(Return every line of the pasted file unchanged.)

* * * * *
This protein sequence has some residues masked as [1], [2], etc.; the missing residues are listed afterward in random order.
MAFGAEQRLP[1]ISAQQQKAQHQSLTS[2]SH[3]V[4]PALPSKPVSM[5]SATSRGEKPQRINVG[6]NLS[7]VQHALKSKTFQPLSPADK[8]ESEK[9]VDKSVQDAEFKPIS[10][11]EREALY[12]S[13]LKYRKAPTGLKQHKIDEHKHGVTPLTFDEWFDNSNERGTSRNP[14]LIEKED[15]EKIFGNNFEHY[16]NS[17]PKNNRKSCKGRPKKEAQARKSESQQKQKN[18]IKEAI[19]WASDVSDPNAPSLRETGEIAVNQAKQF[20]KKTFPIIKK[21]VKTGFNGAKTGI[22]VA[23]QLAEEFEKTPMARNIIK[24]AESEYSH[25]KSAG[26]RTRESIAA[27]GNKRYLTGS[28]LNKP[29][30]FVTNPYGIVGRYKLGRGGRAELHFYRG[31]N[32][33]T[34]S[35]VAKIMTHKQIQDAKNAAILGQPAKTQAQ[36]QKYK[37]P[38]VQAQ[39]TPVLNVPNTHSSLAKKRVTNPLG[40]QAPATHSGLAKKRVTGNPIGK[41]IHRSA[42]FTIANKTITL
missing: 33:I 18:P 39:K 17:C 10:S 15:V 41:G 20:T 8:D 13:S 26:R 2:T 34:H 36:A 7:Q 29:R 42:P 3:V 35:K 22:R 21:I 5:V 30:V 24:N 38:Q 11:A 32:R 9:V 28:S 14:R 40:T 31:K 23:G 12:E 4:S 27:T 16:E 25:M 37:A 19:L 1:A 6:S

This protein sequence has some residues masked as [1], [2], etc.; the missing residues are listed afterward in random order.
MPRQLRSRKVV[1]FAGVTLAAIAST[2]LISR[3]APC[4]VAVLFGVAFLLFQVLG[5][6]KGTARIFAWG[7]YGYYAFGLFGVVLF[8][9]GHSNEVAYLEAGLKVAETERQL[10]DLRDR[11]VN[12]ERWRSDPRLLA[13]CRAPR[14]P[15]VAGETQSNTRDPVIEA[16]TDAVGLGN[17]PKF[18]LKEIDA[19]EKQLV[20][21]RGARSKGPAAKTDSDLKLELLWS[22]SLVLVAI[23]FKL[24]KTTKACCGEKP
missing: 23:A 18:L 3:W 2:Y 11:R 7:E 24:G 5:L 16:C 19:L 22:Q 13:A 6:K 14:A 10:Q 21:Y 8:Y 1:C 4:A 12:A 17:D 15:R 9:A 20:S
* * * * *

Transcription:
This protein sequence has some residues masked as [1], [2], etc.; the missing residues are listed afterward in random order.
MAFGAEQRLP[1]ISAQQQKAQHQSLTS[2]SH[3]V[4]PALPSKPVSM[5]SATSRGEKPQRINVG[6]NLS[7]VQHALKSKTFQPLSPADK[8]ESEK[9]VDKSVQDAEFKPIS[10][11]EREALY[12]S[13]LKYRKAPTGLKQHKIDEHKHGVTPLTFDEWFDNSNERGTSRNP[14]LIEKED[15]EKIFGNNFEHY[16]NS[17]PKNNRKSCKGRPKKEAQARKSESQQKQKN[18]IKEAI[19]WASDVSDPNAPSLRETGEIAVNQAKQF[20]KKTFPIIKK[21]VKTGFNGAKTGI[22]VA[23]QLAEEFEKTPMARNIIK[24]AESEYSH[25]KSAG[26]RTRESIAA[27]GNKRYLTGS[28]LNKP[29][30]FVTNPYGIVGRYKLGRGGRAELHFYRG[31]N[32][33]T[34]S[35]VAKIMTHKQIQDAKNAAILGQPAKTQAQ[36]QKYK[37]P[38]VQAQ[39]TPVLNVPNTHSSLAKKRVTNPLG[40]QAPATHSGLAKKRVTGNPIGK[41]IHRSA[42]FTIANKTITL
missing: 33:I 18:P 39:K 17:C 10:S 15:V 41:G 20:T 8:D 13:S 26:R 2:T 34:H 36:A 7:Q 29:R 42:P 3:V 35:K 22:R 21:I 5:V 30:V 24:N 38:Q 11:A 32:R 9:V 28:S 14:R 40:T 31:K 23:G 12:E 4:S 27:T 16:E 25:M 37:A 19:L 1:A 6:S

This protein sequence has some residues masked as [1], [2], etc.; the missing residues are listed afterward in random order.
MPRQLRSRKVV[1]FAGVTLAAIAST[2]LISR[3]APC[4]VAVLFGVAFLLFQVLG[5][6]KGTARIFAWG[7]YGYYAFGLFGVVLF[8][9]GHSNEVAYLEAGLKVAETERQL[10]DLRDR[11]VN[12]ERWRSDPRLLA[13]CRAPR[14]P[15]VAGETQSNTRDPVIEA[16]TDAVGLGN[17]PKF[18]LKEIDA[19]EKQLV[20][21]RGARSKGPAAKTDSDLKLELLWS[22]SLVLVAI[23]FKL[24]KTTKACCGEKP
missing: 23:A 18:L 3:W 2:Y 11:R 7:E 24:G 5:L 16:C 19:L 22:Q 13:A 6:K 14:A 10:Q 21:Y 8:Y 1:C 4:A 12:A 17:D 15:R 9:A 20:S